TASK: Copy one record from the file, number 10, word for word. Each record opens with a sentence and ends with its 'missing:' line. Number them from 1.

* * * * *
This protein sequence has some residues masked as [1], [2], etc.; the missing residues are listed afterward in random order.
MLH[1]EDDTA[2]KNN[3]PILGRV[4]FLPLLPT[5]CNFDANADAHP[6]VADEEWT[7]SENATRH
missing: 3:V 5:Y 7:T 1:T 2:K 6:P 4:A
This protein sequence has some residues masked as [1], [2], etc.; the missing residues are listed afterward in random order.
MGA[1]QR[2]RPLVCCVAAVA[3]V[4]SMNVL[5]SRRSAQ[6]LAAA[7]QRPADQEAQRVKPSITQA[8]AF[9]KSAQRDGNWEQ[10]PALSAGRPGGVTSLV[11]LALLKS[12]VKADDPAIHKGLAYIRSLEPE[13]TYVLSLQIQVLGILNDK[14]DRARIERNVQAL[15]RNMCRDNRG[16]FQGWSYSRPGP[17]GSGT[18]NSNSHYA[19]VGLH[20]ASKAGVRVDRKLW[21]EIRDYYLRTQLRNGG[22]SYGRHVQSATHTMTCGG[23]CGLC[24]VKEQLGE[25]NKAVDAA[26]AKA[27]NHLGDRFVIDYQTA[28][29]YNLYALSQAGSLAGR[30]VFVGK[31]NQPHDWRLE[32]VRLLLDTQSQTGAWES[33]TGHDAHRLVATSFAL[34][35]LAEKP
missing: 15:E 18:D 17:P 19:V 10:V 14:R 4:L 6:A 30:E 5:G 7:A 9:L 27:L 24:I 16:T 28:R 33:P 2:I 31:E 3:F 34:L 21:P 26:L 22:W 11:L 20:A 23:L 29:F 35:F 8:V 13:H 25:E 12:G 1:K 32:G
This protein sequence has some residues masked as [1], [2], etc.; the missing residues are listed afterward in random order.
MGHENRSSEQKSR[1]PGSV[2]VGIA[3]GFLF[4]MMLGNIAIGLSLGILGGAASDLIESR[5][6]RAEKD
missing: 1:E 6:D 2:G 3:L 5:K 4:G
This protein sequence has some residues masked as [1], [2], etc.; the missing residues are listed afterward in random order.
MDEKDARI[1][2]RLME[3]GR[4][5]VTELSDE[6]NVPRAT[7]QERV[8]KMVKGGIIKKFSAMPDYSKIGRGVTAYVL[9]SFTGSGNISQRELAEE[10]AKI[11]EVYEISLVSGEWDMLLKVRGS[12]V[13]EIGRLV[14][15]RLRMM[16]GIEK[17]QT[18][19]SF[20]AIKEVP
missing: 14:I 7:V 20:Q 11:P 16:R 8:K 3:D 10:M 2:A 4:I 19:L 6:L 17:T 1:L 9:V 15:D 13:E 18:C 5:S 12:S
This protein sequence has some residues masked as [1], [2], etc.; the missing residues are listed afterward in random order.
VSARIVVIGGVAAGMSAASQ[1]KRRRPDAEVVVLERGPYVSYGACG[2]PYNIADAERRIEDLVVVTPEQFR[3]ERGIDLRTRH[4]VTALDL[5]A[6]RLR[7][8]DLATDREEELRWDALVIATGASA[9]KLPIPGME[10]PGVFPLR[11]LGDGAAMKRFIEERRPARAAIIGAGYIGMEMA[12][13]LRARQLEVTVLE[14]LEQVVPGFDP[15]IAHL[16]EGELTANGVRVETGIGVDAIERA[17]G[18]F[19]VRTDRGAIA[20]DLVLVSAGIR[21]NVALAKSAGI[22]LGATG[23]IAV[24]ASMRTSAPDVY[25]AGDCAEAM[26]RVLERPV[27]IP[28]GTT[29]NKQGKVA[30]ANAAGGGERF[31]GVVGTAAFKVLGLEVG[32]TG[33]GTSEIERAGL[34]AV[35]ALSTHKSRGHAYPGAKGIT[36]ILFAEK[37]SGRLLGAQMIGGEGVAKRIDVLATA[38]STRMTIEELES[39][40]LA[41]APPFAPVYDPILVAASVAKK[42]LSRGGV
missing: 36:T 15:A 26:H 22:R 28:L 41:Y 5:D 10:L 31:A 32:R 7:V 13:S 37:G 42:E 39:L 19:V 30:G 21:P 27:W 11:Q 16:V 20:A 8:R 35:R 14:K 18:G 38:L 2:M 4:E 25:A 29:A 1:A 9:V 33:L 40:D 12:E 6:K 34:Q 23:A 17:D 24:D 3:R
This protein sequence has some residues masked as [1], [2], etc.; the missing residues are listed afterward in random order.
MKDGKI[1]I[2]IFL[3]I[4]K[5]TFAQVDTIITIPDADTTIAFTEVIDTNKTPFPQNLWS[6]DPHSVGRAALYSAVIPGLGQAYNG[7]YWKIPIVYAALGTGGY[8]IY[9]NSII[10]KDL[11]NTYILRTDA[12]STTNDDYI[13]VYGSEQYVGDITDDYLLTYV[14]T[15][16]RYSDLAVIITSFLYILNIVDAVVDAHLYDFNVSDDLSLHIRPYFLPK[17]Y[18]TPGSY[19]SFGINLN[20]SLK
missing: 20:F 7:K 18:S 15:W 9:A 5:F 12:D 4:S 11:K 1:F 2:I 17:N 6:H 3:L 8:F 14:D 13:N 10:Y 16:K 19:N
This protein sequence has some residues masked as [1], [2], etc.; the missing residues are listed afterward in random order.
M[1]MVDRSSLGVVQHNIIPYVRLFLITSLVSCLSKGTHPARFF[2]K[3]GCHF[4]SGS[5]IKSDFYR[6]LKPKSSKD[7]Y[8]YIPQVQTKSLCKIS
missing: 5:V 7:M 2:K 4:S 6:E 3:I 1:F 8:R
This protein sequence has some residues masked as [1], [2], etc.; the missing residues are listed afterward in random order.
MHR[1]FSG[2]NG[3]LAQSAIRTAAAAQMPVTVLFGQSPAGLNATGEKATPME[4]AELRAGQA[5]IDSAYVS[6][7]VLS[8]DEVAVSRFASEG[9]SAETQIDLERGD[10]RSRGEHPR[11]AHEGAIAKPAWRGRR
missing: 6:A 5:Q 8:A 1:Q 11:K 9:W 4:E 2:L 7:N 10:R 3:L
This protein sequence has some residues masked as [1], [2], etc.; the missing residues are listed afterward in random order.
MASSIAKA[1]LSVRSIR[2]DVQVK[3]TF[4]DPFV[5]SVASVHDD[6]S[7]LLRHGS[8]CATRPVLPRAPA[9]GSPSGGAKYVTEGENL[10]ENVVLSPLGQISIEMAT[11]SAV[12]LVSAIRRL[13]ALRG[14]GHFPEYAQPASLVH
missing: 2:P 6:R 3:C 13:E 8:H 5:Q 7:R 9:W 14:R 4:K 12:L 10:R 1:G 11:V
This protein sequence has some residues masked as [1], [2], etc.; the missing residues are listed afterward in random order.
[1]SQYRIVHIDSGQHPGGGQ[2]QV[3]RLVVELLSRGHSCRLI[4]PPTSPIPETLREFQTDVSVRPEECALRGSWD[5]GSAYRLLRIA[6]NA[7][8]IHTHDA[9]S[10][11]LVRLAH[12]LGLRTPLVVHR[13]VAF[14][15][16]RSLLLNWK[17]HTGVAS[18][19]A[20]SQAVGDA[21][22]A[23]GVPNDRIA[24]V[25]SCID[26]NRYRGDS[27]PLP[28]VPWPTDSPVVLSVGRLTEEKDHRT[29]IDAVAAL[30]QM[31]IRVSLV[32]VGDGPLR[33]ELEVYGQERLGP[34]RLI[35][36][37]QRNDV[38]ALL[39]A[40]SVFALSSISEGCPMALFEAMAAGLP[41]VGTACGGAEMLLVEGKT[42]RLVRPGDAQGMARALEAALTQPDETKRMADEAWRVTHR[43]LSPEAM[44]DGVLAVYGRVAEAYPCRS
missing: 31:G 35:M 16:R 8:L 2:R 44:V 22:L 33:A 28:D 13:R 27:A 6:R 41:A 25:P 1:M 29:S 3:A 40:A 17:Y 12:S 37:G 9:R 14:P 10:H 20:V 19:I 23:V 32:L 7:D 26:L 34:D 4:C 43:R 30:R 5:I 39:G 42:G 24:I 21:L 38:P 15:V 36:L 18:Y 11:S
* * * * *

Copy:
This protein sequence has some residues masked as [1], [2], etc.; the missing residues are listed afterward in random order.
[1]SQYRIVHIDSGQHPGGGQ[2]QV[3]RLVVELLSRGHSCRLI[4]PPTSPIPETLREFQTDVSVRPEECALRGSWD[5]GSAYRLLRIA[6]NA[7][8]IHTHDA[9]S[10][11]LVRLAH[12]LGLRTPLVVHR[13]VAF[14][15][16]RSLLLNWK[17]HTGVAS[18][19]A[20]SQAVGDA[21][22]A[23]GVPNDRIA[24]V[25]SCID[26]NRYRGDS[27]PLP[28]VPWPTDSPVVLSVGRLTEEKDHRT[29]IDAVAAL[30]QM[31]IRVSLV[32]VGDGPLR[33]ELEVYGQERLGP[34]RLI[35][36][37]QRNDV[38]ALL[39]A[40]SVFALSSISEGCPMALFEAMAAGLP[41]VGTACGGAEMLLVEGKT[42]RLVRPGDAQGMARALEAALTQPDETKRMADEAWRVTHR[43]LSPEAM[44]DGVLAVYGRVAEAYPCRS
missing: 31:G 35:M 16:R 8:L 2:R 44:V 22:L 33:A 28:D 13:R 27:A 6:R 41:A 25:P 1:M 29:S 3:A 40:A 17:Y 12:S 37:G 9:R 14:P 10:H 20:V 19:I 23:V 32:L 7:D 26:L 34:D 4:C 43:R 30:R 5:I 39:G 42:G 24:I 21:L 38:P 15:V 36:L 18:Y 11:S